The Space Review

'The Journey' painting
Sagan, among others, has argued that spaceflight is required to ensure the future of humanity. (credit: Pat Rawlings/NASA)

Sagan’s rationale for human spaceflight

Good ideas are often forgotten, but they do not die. They are discovered through reading, or created independently again. The recurring debate on whether humans should be in space omits such an idea. The relationship between human spaceflight and the survival of the human species was explained by the spaceflight pioneers Konstantin Tsiolkovsky and Robert Goddard, and has since been expressed by Stephen Hawking, Carl Sagan, and many others. Sagan’s thoughts are of particular interest, since he devoted his career to space science and the search for extraterrestrial life, not human spaceflight.

Carl Sagan was initially a critic of astronautics. Like many scientists, he believed astronauts diverted funds from “real science”, missions with robots and scientific instruments. “Guys in a tin can in low Earth orbit are where the excitement isn’t,” he once said. One of the reasons for the Cosmos television series and book was to inspire an excitement in scientific discovery equal to the excitement of the first human missions. The worldwide success of Cosmos helped set the stage for the enduring popularity of today’s space science missions.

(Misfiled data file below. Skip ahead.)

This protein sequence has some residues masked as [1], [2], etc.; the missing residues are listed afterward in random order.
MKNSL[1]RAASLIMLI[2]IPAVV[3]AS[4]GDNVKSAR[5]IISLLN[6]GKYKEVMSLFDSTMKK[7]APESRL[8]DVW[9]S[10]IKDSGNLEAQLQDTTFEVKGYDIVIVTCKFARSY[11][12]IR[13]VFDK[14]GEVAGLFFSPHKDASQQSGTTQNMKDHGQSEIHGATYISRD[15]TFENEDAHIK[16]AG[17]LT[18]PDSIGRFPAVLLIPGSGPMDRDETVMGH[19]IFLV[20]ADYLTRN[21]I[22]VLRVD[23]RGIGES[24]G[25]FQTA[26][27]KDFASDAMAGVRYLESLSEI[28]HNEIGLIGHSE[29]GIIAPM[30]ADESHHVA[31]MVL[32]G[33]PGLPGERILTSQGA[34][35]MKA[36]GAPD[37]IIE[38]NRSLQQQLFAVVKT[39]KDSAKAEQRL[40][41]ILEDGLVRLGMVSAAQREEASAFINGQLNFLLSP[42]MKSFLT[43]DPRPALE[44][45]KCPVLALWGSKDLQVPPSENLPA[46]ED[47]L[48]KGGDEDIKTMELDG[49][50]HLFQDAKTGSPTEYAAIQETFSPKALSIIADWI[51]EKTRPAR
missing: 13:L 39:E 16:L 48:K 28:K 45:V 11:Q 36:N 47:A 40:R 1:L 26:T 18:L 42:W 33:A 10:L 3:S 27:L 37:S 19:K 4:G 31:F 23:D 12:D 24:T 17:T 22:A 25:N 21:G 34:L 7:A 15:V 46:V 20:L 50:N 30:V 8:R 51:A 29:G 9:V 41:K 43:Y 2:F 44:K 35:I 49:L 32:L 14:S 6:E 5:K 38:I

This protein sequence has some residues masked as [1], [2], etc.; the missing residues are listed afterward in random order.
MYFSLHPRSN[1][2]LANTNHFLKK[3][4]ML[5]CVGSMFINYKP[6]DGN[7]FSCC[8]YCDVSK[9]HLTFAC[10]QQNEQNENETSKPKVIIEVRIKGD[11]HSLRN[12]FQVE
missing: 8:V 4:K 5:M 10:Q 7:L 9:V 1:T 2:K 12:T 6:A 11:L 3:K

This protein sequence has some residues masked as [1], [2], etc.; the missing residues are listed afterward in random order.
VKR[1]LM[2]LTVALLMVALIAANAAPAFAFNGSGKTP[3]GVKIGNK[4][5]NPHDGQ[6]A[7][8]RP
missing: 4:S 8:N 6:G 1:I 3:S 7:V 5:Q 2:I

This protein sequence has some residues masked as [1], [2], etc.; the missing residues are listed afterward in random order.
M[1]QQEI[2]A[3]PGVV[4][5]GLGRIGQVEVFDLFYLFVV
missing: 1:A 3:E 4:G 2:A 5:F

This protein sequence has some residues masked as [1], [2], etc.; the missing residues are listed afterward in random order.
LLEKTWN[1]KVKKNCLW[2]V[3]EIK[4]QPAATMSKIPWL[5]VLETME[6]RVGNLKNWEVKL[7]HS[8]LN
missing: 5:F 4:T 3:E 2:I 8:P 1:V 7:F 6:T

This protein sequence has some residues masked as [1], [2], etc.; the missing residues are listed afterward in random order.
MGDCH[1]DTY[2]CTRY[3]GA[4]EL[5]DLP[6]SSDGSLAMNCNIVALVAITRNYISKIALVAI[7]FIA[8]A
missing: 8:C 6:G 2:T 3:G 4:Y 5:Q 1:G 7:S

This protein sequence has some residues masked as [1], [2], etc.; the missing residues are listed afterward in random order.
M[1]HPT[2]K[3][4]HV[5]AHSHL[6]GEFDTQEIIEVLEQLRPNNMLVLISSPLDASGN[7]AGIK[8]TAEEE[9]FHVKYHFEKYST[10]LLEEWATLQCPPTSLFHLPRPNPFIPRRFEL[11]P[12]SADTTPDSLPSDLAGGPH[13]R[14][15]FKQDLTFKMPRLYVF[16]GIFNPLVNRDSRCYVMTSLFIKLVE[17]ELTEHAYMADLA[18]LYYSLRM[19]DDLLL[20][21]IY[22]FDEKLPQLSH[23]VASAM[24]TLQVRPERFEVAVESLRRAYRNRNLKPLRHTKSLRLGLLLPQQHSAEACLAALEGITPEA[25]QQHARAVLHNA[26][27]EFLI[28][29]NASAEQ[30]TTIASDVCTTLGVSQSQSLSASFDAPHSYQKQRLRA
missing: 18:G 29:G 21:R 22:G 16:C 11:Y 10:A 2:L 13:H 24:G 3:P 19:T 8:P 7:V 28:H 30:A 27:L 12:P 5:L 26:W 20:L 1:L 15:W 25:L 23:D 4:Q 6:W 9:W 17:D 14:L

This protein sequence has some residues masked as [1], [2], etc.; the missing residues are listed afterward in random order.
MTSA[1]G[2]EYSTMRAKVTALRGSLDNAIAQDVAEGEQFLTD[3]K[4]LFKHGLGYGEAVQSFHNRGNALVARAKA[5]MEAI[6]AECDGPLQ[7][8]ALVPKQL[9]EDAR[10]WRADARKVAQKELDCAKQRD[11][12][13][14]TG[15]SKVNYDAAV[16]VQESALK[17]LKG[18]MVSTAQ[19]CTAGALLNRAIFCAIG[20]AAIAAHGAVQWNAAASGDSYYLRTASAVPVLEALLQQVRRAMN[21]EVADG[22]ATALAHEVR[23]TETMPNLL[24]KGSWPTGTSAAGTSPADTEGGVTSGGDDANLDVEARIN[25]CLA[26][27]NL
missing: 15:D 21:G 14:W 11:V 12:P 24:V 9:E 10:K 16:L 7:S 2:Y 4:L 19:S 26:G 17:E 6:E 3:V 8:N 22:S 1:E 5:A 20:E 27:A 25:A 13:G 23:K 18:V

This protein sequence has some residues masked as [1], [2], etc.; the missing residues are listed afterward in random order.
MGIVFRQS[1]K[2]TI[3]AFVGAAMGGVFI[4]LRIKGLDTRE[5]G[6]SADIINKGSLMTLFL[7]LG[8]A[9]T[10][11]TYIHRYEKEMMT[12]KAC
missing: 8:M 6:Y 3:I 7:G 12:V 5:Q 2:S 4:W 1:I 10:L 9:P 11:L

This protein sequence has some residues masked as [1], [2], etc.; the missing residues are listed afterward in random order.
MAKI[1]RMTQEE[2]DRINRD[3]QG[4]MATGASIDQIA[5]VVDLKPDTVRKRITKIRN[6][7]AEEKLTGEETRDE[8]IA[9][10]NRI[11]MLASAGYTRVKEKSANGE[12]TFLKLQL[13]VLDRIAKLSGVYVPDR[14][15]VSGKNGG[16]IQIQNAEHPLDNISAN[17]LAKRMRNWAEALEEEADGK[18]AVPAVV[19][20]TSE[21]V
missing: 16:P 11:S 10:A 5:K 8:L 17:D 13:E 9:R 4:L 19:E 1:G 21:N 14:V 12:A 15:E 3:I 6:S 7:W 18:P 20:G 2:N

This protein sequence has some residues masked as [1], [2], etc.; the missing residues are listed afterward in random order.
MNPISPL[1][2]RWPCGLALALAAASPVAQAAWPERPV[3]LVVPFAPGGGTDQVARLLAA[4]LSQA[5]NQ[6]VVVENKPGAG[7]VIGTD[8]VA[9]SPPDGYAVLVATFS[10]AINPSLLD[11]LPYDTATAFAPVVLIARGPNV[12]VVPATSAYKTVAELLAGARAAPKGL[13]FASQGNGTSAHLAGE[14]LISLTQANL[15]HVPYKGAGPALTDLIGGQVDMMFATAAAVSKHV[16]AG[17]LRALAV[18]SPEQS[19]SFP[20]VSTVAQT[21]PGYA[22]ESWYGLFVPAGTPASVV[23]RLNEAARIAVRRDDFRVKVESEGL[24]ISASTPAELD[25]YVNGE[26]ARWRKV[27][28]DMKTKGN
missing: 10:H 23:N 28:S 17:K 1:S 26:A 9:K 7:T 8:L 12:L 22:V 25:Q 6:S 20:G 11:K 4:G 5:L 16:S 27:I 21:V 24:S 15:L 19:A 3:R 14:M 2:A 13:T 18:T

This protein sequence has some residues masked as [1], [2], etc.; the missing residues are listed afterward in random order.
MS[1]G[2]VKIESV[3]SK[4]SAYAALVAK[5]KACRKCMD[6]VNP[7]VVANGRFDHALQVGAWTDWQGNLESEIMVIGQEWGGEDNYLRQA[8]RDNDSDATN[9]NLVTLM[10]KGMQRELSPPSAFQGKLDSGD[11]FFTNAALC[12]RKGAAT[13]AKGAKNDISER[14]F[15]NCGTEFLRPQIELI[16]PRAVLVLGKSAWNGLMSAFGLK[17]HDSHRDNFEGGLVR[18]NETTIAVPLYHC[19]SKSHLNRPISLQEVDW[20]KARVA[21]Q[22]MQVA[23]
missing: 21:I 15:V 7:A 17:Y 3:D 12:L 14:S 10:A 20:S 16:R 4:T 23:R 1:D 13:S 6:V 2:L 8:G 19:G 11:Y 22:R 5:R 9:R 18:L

In 1994, the long-awaited sequel to Cosmos was published. To the surprise of many, this new book was more about humans than science. Pale Blue Dot: A Vision of the Human Future in Space found a rationale that not only justified human spaceflight, but raised it to the highest importance.

…every surviving civilization is obliged to become spacefaring—not because of exploratory or romantic zeal, but for the most practical reason imaginable: staying alive.

It seems too simple to be true. The purpose of life in space is to survive. But this is true of all life, whether it is in space or on Earth. Every other purpose of life, even happiness, must defer to existence.

These are the missing practical arguments: safeguarding the Earth from otherwise inevitable catastrophic impacts and hedging our bets on the many other threats, known and unknown, to the environment that sustains us.
Pale Blue Dot: A Vision of the Human Future in Space found a rationale that not only justified human spaceflight, but raised it to the highest importance.

In medieval times, some people kept a human skull in their home to remind themselves of mortality, and to view their priorities against the big picture of life and death. A modern equivalent is the dinosaur fossil. The fossilized remains of a once great and dominant species reminds the human species of our eventual choice: survival or extinction, or as Sagan put it, “spaceflight or extinction”.

A technological civilization that lives on the surface of a single planet has inevitable threats to its long-term existence. Current threats—impacts from space, nuclear or biological war—will be joined by new threats from emerging technologies. Even if all these threats are detected, solutions such as disarmament or relinquishment are incomplete or politically impossible.